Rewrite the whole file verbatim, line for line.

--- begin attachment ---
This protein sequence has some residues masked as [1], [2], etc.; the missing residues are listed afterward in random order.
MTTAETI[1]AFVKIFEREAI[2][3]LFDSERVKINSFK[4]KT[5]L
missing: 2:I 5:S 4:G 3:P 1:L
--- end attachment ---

This protein sequence has some residues masked as [1], [2], etc.; the missing residues are listed afterward in random order.
MTTAETI[1]AFVKIFEREAI[2][3]LFDSERVKINSFK[4]KT[5]L
missing: 2:I 5:S 4:G 3:P 1:L